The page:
Tesla held a major event on Monday to make one thing clear: It’s going all in on self-driving cars.
During the nearly three-hour presentation, Tesla CEO Elon Musk and his fellow executives dissected the technology that powers Tesla’s self-driving car technology. They predicted when fully self-driving cars will take the road, explained why Tesla can upend the ride-hailing market, and how driving itself could change dramatically in the next few years.
The comments came against the backdrop of growing questions about Tesla’s ability to achieve its production goals and turn its money-hemorrhaging into a money maker. They also serve as a big test for Musk, who is known for setting ambitious goals and then failing to meet them.
Investors were clearly skeptical. Shares in the company dropped 3.9% to $262.75.
Needless to say, Tesla’s Autonomy Day presentation was jam-packed with news. Here are the three biggest takeaways.
Tesla Cars Are Ready to Be Autonomous
Musk said that “all Teslas being produced right now” already have the technology that would allow them to drive without human intervention. All it would take is a software update to turn on the feature, called Navigate on Autopilot.
Musk stopped short of saying how many Tesla cars currently have the still-untapped self-driving car technology. But he told attendees that by the mid-2020, he expects more than 1 million Tesla vehicles to have its autonomous driving technology ready when the feature is turned on at some point in 2020.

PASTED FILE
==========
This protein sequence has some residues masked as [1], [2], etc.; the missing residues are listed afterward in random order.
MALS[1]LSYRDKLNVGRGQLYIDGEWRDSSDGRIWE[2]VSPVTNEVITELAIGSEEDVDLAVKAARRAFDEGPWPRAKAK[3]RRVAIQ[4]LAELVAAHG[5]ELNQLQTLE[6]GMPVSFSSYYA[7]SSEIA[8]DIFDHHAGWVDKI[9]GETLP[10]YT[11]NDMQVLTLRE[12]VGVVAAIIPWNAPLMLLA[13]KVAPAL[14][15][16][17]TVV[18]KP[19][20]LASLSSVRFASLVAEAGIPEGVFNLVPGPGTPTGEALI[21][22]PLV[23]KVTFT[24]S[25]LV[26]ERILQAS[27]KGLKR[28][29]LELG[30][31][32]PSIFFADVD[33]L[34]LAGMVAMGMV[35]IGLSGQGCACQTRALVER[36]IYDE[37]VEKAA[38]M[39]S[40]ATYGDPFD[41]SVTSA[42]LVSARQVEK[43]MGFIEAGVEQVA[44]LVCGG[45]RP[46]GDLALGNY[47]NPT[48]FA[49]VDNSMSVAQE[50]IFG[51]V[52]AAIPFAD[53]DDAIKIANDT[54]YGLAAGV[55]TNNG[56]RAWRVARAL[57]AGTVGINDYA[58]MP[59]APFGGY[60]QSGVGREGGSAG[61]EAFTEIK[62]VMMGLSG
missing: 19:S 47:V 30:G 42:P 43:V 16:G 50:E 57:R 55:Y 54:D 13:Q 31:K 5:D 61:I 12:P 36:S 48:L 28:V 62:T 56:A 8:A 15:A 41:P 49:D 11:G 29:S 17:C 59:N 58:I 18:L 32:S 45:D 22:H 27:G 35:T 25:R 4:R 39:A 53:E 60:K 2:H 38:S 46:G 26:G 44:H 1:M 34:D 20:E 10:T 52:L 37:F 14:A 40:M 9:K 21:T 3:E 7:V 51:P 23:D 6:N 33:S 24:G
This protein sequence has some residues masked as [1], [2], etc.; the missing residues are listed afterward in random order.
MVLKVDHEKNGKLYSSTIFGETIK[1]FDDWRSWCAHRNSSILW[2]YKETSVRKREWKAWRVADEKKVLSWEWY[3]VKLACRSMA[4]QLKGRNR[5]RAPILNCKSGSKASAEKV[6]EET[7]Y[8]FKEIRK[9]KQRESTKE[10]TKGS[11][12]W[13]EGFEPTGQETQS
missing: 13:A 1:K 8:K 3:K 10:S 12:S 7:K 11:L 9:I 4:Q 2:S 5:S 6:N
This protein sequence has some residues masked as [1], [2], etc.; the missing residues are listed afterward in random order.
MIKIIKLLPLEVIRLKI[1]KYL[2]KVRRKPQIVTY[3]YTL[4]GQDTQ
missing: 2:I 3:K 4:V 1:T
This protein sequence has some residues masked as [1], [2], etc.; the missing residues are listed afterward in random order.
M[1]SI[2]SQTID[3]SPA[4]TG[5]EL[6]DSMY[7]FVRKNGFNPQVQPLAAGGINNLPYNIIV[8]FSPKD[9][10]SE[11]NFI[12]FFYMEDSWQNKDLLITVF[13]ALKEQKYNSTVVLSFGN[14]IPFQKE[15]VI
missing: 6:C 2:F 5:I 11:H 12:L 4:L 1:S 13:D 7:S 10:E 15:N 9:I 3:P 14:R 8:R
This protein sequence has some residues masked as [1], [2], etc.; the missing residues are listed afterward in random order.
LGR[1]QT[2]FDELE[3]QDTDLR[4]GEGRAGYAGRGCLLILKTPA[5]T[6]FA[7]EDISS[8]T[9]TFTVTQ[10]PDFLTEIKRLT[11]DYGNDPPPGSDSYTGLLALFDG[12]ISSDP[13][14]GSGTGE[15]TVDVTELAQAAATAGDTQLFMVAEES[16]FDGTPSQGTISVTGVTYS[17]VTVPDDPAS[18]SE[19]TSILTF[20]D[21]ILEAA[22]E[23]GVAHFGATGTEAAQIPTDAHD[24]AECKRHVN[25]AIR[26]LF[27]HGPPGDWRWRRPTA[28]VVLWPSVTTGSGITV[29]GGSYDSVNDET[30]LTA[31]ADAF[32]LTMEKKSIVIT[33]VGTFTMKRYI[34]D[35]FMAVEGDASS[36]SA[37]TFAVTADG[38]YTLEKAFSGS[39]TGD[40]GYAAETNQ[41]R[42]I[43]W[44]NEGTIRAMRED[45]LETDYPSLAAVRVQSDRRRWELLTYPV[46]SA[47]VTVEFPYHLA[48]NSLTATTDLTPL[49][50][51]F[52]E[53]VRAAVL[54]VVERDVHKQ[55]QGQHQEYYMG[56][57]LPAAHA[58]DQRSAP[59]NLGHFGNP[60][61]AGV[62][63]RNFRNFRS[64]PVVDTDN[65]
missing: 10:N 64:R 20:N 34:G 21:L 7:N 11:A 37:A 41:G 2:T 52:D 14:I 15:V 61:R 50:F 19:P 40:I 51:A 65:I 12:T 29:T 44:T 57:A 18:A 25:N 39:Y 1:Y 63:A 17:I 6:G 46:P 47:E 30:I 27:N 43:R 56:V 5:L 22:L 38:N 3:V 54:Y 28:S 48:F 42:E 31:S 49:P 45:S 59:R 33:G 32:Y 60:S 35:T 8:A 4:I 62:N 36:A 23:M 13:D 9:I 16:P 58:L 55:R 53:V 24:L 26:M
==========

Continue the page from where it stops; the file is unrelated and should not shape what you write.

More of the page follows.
Tesla to Go After Uber With Robotaxis
Within the next year or so, Tesla plans to jump into the ride-hailing market to compete with Uber and Lyft. Musk said that the service would let users hail a Tesla for a ride from one destination to another—similar to Uber and Lyft. However, Tesla’s robotaxis won’t have drivers, Musk said. And in some cases, the cars would be loaned by current Tesla owners.
Part of the program will depend on Tesla-owned cars deployed in larger U.S. cities, Musk said. Those cars, entirely by Tesla’s self-driving car technology, would be hailed from the Tesla app. Pricing for the rides hasn’t been announced.
The program’s other strategy is to enlist existing Tesla owners to add their vehicles to Tesla’s network of ride-hailing cars. Passengers who request a ride would be picked up by the loaner’s car, without a driver, and then be shuttled to their destination using the same self-driving technology.
Musk said that the service will operate similarly to Apple’s App Store, in which Apple, in some cases, takes a 30% cut of the revenue. Musk said Tesla will similarly take a 30% commission, leaving the remaining 70% to Tesla owners.
Musk predicted that the average robotaxi will make $30,000 in gross profit per car, annually for owners and Tesla combined. Owners, therefore, could make $21,000 annually loaning out their cars for ride hailing. He didn’t specify whether that figure assumes full-time or part-time loaning.
Plenty to Look Forward To
Musk also said Tesla would unveil an as-yet named pickup truck later this year. He also anticipates producing 10,000 Model S, Model 3, and Model X vehicles combined per week sometime this year. Last year, Tesla was producing 7,000 cars per week by the end of year, according to CNBC. That was in line with analyst expectations.
Looking ahead, Musk said that his company’s robotaxis should start hitting the road sometime in 2020, pending regulatory approval. He also said that Tesla would produce its Model Y crossover vehicle and Semi truck, both electric vehicles, next year.
Within two years, Musk said, Tesla would “probably” stop producing cars with steering wheels or pedals—a nod to the company’s belief that self-driving cars will be the most desired vehicle type by then. Some experts, however, believe self-driving cars won’t be ubiquitous for up to a decade from now.